Part II of a series on proposed changes to the common rule: background on the common rule and the IRB process

I recently had the opportunity to interview John Stillman, the Director of the Institutional Review Board for the University of Utah, to ask him his thoughts on the Advanced Notice of Proposed Rulemaking (“ANPRM”) for changes to the Common Rule.  This post will focus on the background he provided on the Common Rule and the Institutional Review Board process.

John suggested that perhaps the easiest way to understand the Common Rule is to understand what prompted its creation.  The now infamous Tuskegee syphilis study took place between 1932 and 1972.  The U.S. Public Health Service was interested in studying the progression of syphilis in 600 black men in Tuskegee, Alabama.  Then men did not provide informed consent, and were told they were being treated for “bad blood.”  The story turns truly ugly when, in 1947, penicillin was recognized as the drug of choice for treatment of syphilis but the men remained entirely untreated.

In response to the study, Congress passed the National Research Act of 1974.  The Act established a commission, tasked with assessing the state of human subjects research in the United States and what should be done to improve a system that was seen as not appropriately protecting people.  The result of that commission was the Common Rule, codified at 45 C.F.R. § 46 et seq.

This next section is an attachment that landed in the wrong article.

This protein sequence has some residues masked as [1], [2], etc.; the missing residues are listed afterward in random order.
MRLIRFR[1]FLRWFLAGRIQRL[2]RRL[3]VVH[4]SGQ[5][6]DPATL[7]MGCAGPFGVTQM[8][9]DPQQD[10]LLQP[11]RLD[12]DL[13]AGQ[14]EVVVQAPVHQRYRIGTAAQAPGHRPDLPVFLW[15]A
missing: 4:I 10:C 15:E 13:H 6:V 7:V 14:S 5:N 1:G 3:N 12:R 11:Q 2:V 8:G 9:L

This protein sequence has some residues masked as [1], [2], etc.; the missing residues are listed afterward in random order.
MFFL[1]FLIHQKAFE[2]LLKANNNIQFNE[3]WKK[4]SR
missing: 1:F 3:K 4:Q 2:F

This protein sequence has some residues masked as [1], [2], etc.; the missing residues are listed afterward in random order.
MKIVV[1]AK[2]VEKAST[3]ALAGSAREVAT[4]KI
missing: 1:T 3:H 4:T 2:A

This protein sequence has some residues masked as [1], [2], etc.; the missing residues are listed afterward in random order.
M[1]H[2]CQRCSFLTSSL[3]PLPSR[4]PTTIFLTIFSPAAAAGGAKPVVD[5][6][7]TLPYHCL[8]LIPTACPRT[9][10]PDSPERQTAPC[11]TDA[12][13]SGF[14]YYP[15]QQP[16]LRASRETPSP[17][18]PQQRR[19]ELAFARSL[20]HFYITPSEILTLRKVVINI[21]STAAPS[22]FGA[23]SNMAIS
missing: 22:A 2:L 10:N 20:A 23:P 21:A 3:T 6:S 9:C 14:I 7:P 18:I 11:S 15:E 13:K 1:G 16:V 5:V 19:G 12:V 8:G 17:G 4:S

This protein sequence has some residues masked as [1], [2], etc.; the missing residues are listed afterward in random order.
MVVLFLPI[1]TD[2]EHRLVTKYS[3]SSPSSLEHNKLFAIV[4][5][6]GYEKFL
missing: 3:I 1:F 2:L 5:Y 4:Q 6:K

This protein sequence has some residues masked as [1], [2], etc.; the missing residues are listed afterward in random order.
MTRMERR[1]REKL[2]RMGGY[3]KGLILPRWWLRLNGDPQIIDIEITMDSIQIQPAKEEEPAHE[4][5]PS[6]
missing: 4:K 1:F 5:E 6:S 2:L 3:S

The Common Rule requires that entities that receive federal government funding form Institutional Review Boards (“IRB”), which serve as a kind of peer review model to ensure compliance with standards for human subjects research.  IRB committees are comprised of individuals with appropriate expertise designed to review studies and ensure that they meet the regulatory requirements and are ethically acceptable.  At the University of Utah, IRB committees oversee both social/behavioral and biomedical studies.

Thanks John for this helpful background into the Common Rule and IRBs.  In the next post of this series, we’ll hear what John has to say about some of the ANPRM’s proposed changes to the informed consent process for human subject research.

– Kim Child